U.S.A. –-(Ammoland.com)- When it comes to American gun brands few are as classic as Colt. From the 1873 Model P “Peacemaker” to Army-issue M-16s the Colt name has been part of what makes America great. Like most companies of their age (over 160 years) they’ve been through ups and downs. Today Colt exists relatively quietly in the industry without much fanfare. I suspect that’s because they’re comfortable with their history and have become something of a collector’s brand. I was also curious to see how modern Colts perform. When I had a chance to get my hands on a 9mm 1911 from Colt’s Competition line I couldn’t pass it up.
9mm 1911s have always been a source of contention for 1911 fans. Luger’s round has, of course, different dimensions than Browning’s and as such magazines and feeding can be problematic. It’s a simple fact of geometry. 9x19mm is shorter and narrower than 12×32.4mm. The 1911 was originally designed to stack and feed a longer and fatter cartridge than 9mm. This forces the maker of a 9mm 1911 to solve geometric challenges both in the magazine and feed ramp. To have a look at Colt’s approach see the video below.
By the numbers here are the specifications as pulled directly from the product web page:
- Action: Single Action Hammer Fired Semi-Auto
- Barrel: 5″
- Capacity: 9+1
- Finish: Stainless
- Sights: Novak Adjustable Fiber Optic
- Stock: Steel Frame / G10 Checkered Blue Grips Grips
- Magazine: 2 / 9 rd.
- Weight: 36 oz.
- Safety: Thumb Safety, Grip Safety
- Grips: G10 Blue and Black Grips
- Barrel Length: 5
- Overall Length: 8.5
- Features: National Match Barrel/ Dual Recoil Spring System
Although it is possible to carry this gun, it is intended for competition and so full-sized. I was curious to see how the dual recoil assembly and 5″ barrel would combine as a shooting experience. My bets were that the Colt would be very smooth, but I wasn’t certain how it would perform in the, “What’s for Dinner?” test. For those not familiar with the test, We run a mix of various loads through the gun to check for feeding and cycling compatibility. The test is not one of a gun passing or failing, rather meant to demonstrate the interaction between a particular firearm and ammunition load. Each load generates a different recoil impulse and each projectile type feeds differently depending on overall length and projectile shape.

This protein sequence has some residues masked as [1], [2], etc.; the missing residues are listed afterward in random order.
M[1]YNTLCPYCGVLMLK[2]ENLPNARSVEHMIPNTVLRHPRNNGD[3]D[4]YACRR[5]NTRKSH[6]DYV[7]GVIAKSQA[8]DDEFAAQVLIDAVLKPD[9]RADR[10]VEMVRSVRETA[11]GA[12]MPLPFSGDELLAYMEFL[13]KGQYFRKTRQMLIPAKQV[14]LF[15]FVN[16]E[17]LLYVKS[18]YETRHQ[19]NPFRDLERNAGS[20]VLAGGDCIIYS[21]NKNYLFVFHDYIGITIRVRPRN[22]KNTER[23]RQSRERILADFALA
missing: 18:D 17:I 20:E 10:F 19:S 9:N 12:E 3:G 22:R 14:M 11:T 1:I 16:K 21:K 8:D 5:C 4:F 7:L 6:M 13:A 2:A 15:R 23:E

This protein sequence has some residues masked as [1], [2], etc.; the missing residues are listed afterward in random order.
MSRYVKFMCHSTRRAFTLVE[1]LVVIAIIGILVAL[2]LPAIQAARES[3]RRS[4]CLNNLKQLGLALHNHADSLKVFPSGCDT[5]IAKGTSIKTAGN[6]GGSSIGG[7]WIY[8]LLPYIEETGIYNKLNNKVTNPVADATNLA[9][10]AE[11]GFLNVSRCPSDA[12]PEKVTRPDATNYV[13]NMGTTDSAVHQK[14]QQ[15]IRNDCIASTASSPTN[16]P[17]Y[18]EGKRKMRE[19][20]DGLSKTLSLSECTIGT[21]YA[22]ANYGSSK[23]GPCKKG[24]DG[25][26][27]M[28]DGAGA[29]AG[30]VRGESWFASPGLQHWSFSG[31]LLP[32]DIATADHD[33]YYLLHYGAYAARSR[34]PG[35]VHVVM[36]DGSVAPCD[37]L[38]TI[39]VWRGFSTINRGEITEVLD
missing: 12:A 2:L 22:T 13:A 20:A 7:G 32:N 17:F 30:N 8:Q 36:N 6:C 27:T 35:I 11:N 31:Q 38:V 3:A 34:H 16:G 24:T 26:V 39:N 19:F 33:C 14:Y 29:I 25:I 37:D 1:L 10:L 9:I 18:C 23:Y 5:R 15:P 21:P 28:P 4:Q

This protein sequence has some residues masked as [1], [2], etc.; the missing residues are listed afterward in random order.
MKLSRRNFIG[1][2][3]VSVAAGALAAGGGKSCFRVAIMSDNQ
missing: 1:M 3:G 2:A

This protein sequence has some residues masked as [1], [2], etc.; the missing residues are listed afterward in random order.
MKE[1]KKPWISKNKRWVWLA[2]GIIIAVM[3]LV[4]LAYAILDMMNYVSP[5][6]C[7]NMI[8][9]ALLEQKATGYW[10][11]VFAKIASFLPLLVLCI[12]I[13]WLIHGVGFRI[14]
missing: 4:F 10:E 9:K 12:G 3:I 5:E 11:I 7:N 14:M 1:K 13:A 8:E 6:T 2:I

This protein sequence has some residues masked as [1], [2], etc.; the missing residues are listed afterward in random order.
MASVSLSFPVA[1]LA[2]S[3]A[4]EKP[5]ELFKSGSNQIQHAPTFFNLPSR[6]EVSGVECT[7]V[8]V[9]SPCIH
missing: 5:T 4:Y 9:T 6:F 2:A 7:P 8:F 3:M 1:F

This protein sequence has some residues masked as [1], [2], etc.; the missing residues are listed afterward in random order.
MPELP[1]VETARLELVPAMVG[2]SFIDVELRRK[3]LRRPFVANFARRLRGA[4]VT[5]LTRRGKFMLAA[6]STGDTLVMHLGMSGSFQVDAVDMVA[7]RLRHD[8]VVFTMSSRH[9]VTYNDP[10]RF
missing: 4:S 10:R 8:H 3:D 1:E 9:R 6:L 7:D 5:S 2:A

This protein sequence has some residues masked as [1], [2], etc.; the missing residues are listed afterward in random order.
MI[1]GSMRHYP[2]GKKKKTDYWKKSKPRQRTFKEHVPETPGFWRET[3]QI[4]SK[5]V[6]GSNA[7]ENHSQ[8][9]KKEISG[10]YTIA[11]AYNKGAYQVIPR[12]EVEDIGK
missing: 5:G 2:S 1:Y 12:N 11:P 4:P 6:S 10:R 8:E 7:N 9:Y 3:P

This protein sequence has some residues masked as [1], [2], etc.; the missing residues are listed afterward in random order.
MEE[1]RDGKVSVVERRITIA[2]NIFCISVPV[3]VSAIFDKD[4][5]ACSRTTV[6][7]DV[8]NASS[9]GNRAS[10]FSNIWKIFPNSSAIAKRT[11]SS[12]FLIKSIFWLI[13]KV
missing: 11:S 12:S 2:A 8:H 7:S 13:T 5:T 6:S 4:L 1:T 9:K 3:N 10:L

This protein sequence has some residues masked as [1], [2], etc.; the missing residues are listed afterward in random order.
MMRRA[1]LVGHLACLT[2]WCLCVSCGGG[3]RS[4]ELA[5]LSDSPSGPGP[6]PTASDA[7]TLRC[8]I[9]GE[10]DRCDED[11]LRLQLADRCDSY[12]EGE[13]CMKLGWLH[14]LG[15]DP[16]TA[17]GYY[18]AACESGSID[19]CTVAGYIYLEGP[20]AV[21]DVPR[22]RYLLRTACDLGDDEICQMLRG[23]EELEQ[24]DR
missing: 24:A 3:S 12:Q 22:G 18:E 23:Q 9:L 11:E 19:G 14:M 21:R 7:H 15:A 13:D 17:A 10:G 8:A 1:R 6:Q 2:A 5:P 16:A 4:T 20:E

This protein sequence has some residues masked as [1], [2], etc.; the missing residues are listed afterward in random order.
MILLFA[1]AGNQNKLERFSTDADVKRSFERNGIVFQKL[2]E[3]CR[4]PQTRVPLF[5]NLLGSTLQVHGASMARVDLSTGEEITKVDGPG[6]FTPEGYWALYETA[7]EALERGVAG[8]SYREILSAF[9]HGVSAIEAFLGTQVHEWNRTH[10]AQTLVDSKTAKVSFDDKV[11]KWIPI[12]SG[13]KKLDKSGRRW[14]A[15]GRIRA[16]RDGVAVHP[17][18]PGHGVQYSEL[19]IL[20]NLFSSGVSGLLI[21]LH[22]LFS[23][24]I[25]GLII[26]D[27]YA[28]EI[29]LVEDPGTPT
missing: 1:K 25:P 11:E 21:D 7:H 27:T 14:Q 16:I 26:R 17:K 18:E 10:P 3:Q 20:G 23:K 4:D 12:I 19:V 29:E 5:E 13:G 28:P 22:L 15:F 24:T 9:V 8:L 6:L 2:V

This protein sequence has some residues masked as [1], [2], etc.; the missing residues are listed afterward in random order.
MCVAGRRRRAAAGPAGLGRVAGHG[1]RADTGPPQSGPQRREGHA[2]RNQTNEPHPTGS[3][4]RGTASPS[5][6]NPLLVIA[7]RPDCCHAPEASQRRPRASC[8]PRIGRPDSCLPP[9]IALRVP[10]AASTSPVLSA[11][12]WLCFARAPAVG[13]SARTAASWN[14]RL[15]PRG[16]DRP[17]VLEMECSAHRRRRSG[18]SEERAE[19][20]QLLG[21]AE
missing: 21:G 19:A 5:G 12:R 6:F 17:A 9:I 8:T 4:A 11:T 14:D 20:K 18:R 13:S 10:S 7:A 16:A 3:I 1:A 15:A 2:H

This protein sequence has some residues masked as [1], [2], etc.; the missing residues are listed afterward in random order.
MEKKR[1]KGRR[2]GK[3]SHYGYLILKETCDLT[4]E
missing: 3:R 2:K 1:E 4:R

The afore-mentioned challenges with 9mm 1911s further exacerbates the effects that various bullet shapes can have on feeding. I also wanted to test to see how different magazines would work in the gun since they all seem to offer a slightly different solution to length reduction and feed geometry. See the results of these tests in the video below.
I freely admit to not having the best range day when it came time to group, but I also don’t do retakes. The range time did prove to me that the Colt Competition 9mm 1911 is more than I’ve come to expect from a 1911 in this caliber. The gun was able to run with a variety of magazines and loads without much fuss. The dual recoil spring assembly combined with the standard heft of a steel 1911 made for a very gentle shooter in 9mm. Colt has done their homework in building this gun. I was certain the heavy slide would cause issues with lighter loads, but Colt has a winner with this one.
About Graham Baates
“Graham Baates” is a pen name used by a 15-year active Army veteran who spent most of his time in the tactical side of the Intelligence community including tours in Afghanistan and Iraq. Post-Army Graham spent some time in the local 3-Gun circuit before becoming a full-time NRA Certified defensive handgun instructor and now works as an industry writer while curating a YouTube channel on the side. Visit Graham on Youtube.